Norma Jean/Bobby Bare/Liz Anderson "The Game Of Triangles" (RCA Victor, 1967) (LP)
An oddly-assembled, but still quite pleasant album featuring several three-way collaborations between these RCA second-stringers, as well as a solo tune or two apiece. Anderson's material is most striking (although often quite hokey); at the time Bare was still stuck in the post-teen idol, sort-of folkie persona that the label had cast him in. Not a mind-blowing album, and quite a concept album, but it's got some nice stuff on it.
Norma Jean "Jackson Ain't A Very Big Town" (RCA Victor, 1967) (LP)
Norma Jean "Heaven's Just A Prayer Away" (RCA Victor, 1968) (LP)
(Produced by Bob Ferguson)
A solid gospel album, with the same sort of pleasantly melodic, simple approach that Porter Wagoner took to traditional material. Sometimes the performances are a little sleepy or sluggish, but at least they never fall prey to the bombastic pop-tinged goofiness that plagued most other Nashville gospel in the sophisticated 'Sixties. Like Porter Wagoner (or the Louvin Brothers) Norma Jean was unpretentious and sincere enough to take this material at face value, and put her heart into her performances. Plus, producer Bob Ferguson stayed in the background, and left the emphasis on the vocals. Nice stuff.
Norma Jean "Body And Mind" (RCA Victor, 1968) (LP & MP3)
Wow. This may be her best album -- solid songwriting throughout, and all pefectly suited to her plainspoken deliery. Includes a whole slew of sexually forthright, surprisingly modern, songs, such as "In The Park After Dark," "Woman Hungry" and "Once More I'll Let You In"... and of course, the title track ("...my body's with you, but my mind is on him...") Also features some first-rate upbeat novelty songs, such as "Promises, Promises" and "Truck Driving Woman"... really, there's not a bad track on here. A hidden gem from the old Nashville studio sysyem.
Norma Jean "Love's A Woman's Job" (RCA Victor, 1968) (LP)
A sharp album, with crisp, upbeat arrangements and a "love-is-hell-on-a-woman" theme... The opening track is particularly striking, one of those matter-of-fact, us-wimmin-need-sex-too songs that she did so well. Her character is a little wussy, but only a little -- in fact, the song's almost completely sex positive, which is pretty amazing considering when (and where) this was recorded. Side One is completely solid, though Side Two slows down a bit... There's kind of a funny version of "D-I-V-O-R-C-E"... not bad, but unusually understated compared to Tammy's original. Overall, pretty swell.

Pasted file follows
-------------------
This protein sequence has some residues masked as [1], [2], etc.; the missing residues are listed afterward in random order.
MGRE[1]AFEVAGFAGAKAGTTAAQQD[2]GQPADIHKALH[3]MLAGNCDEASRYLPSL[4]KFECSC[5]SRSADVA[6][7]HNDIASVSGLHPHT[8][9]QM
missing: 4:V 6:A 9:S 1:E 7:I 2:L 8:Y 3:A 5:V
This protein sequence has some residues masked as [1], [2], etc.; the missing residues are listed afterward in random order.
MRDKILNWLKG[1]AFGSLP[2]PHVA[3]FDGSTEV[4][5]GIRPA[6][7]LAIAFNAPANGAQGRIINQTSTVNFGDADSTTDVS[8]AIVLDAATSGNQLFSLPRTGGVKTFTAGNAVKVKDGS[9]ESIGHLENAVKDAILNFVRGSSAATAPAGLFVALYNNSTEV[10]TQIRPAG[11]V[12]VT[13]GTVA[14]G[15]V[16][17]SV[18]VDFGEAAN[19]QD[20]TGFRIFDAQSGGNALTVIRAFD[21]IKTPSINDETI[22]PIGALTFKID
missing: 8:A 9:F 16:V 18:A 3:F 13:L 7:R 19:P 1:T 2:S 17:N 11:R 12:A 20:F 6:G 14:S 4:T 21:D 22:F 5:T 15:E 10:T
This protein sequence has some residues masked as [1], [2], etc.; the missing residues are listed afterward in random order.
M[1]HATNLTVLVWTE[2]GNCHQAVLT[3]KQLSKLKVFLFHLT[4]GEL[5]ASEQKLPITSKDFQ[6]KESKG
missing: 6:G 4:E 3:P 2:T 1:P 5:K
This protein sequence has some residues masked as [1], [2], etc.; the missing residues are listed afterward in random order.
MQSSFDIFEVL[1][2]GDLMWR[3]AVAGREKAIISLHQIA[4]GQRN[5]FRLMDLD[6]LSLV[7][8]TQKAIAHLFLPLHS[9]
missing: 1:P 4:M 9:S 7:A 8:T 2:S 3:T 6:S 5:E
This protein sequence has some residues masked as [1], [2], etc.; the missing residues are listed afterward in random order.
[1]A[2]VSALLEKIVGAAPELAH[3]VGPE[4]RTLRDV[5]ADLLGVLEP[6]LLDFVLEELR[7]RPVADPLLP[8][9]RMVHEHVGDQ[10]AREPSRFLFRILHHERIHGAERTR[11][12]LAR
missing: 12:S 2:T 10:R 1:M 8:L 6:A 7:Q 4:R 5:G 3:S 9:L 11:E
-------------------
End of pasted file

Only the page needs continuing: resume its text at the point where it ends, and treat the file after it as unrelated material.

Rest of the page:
Norma Jean "Heaven Help The Working Girl" (RCA Camden, 1968) (LP)
An unusual record -- it's an actual album, though it was recorded for RCA's budget reissue line. Excellent song selection, including a version of Charlie Walker's "Pick Me Up On Your Way Down", and several outstanding weepers. "What Kind Of A Girl (Do You Think I Am?)" is one of those great old gender role songs that are ripe for study by a women's studies program... But mostly, it's the music. This is a solid, very listenable album. Recommended!
Norma Jean "Country Giants" (RCA, 1969) (LP)
An album of country hits and oldies such as "Hey, Good Lookin'," "Crazy Arms," and "Tiger By The Tail"... I like Norma more when she's doing newer, less well-travelled, material, but it seems like everyone wound up doing one of these kind of semi-tribute albums at one time or another, so why should this gal be any exception? She's at a particular disadvantage, though, when given predictable "girl singer" material (like "Don't Come Home A-Drinkin'" or "Harper Valley PTA"), mostly just because the gender-based song selection is so obvious, and her participation seems a bit hokey... Overall, though, this is a solid album, offering little for us to complain about... It also includes some fairly obscure material, which is fun as well.
Norma Jean "Another Man Loved Me Last Night" (RCA, 1970) (LP)